The globe could be able to continue using minor amounts of fossil fuels for a longer period of time based on these predictions, which are based on modeling that assumes some degree of success for technology that would capture carbon dioxide emissions from smokestacks and remove it from the atmosphere. However, the authors cautioned that as none of these technologies have been implemented on a significant scale yet, taking a more conservative approach would imply phasing out the production of fossil fuels much sooner than their study indicates.
Out of the 20 countries the study looked at, 17 have made commitments to be carbon neutral, but none have matched their fossil fuel production policies to keep global warming to 1.5 degrees.
While Qatar and Russia anticipate the largest increases in gas output, Brazil, Saudi Arabia, and the United States also anticipate major increases in domestic oil production. Russia, Indonesia, and India all have big plans to boost their coal use, which would offset China’s and the US’s huge decreases. Norway and the United Kingdom are the only producers of gas and oil that are preparing for major reductions in production.
According to the research, there is a risk that nations will overinvest in new supplies of fossil fuels, delaying the move away from coal, oil, and gas and possibly squandering billions of dollars on projects that may become needless as additional renewable energy sources become available.
The danger to nations is the main focus of the U.N. report, but this week’s study also looked at the risk to shareholders and investors who fund publicly traded oil corporations. A financial think tank focused on climate change, the Carbon Tracker Initiative, claimed in a recent analysis that oil companies are preparing to spend hundreds of billions on potentially risky investments because they are unable to predict the impending peak in demand and the ensuing decline.
“Organizations that anticipate significant oil demand during the ensuing two decades might be taken aback,” stated Mike Coffin, Carbon Tracker’s head of oil, gas, and mining.
The paper stated that instead of investing in new supplies, companies should concentrate on short-term oil and gas projects, diversify their operations, or return capital to shareholders, citing estimates from the International Energy Agency.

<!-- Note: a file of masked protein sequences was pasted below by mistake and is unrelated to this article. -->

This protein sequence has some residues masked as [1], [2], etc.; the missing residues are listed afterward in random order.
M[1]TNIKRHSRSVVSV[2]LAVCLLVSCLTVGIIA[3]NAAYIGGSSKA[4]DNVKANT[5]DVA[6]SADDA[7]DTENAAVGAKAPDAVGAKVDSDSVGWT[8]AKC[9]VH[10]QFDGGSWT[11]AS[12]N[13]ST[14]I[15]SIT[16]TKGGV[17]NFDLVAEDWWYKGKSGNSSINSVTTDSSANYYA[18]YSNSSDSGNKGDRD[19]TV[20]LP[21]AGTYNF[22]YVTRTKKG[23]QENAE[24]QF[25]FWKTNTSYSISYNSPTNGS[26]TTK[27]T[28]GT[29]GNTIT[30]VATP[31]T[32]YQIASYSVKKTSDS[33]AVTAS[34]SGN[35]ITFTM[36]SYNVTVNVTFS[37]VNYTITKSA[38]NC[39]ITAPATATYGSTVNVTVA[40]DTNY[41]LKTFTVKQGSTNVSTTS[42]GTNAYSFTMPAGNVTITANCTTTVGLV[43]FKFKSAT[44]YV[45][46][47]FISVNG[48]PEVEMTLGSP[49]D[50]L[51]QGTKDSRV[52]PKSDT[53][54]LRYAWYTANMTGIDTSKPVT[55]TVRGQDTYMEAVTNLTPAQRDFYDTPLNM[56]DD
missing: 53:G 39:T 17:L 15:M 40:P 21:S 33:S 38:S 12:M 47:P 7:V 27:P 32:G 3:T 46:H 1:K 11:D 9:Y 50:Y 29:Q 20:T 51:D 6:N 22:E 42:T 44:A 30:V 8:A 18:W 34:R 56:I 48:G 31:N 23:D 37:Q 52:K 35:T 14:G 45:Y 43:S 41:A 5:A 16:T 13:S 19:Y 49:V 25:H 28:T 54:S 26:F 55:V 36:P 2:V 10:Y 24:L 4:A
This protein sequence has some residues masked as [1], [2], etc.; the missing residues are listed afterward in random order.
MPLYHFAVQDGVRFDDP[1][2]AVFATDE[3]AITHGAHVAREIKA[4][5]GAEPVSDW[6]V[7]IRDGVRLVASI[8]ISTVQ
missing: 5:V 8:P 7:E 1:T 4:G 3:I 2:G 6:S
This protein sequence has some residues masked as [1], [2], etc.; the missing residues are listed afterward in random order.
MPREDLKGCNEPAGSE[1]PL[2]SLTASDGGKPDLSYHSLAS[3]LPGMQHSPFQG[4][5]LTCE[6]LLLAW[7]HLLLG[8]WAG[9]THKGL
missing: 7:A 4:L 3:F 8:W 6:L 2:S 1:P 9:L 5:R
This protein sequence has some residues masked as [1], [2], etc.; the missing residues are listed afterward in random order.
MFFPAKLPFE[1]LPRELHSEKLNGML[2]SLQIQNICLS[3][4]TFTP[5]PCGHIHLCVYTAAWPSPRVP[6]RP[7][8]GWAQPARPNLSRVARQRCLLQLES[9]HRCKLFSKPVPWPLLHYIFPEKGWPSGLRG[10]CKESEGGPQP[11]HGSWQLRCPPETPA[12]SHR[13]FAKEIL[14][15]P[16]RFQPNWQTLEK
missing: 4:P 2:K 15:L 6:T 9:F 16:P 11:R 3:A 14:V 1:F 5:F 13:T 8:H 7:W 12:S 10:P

Similar conclusions are drawn from the Production Gap report, which also identifies a few encouraging indicators. According to the report, scenarios for matching domestic output with carbon-neutral targets have been started by Canada, China, Germany, and Indonesia. Recently, Colombia, an oil-producing nation, joined a coalition of nations determined to gradually phase down the production of oil and gas.
The paper cautions that poorer countries that rely heavily on production revenue may face additional difficulties if a shift away from fossil fuels is not carefully thought out. In order to solve this, the authors urged developed countries with lower levels of dependency, like the United States, to phase out manufacturing more quickly and to assist in financing the transitions in poorer nations.
One new concept is the “Just Energy Transition Partnership,” in which affluent countries pledge funds to assist developing nations in switching from fossil fuels to clean energy. To phase out coal power facilities, the United States and other nations have developed partnerships with South Africa, Vietnam, and Indonesia.
According to the paper, coordinating plans for fossil fuel output with other climate targets might help prevent the price shocks and supply-demand imbalances that have rocked the world economy since the coronavirus pandemic drove energy use down in 2020. That will necessitate a degree of international cooperation that hasn’t been seen yet.
Reportedly, there were disagreements during the recent negotiations over whether or not countries were willing to promise to gradually phase out the production of fossil fuels, despite the Paris Agreement’s infamous silence on the subject. A few weeks before countries assemble once more for the annual climate summit in Dubai, the authors of the new U.N. study stated that one of the report’s main recommendations is for negotiators to finally establish objectives to wind down production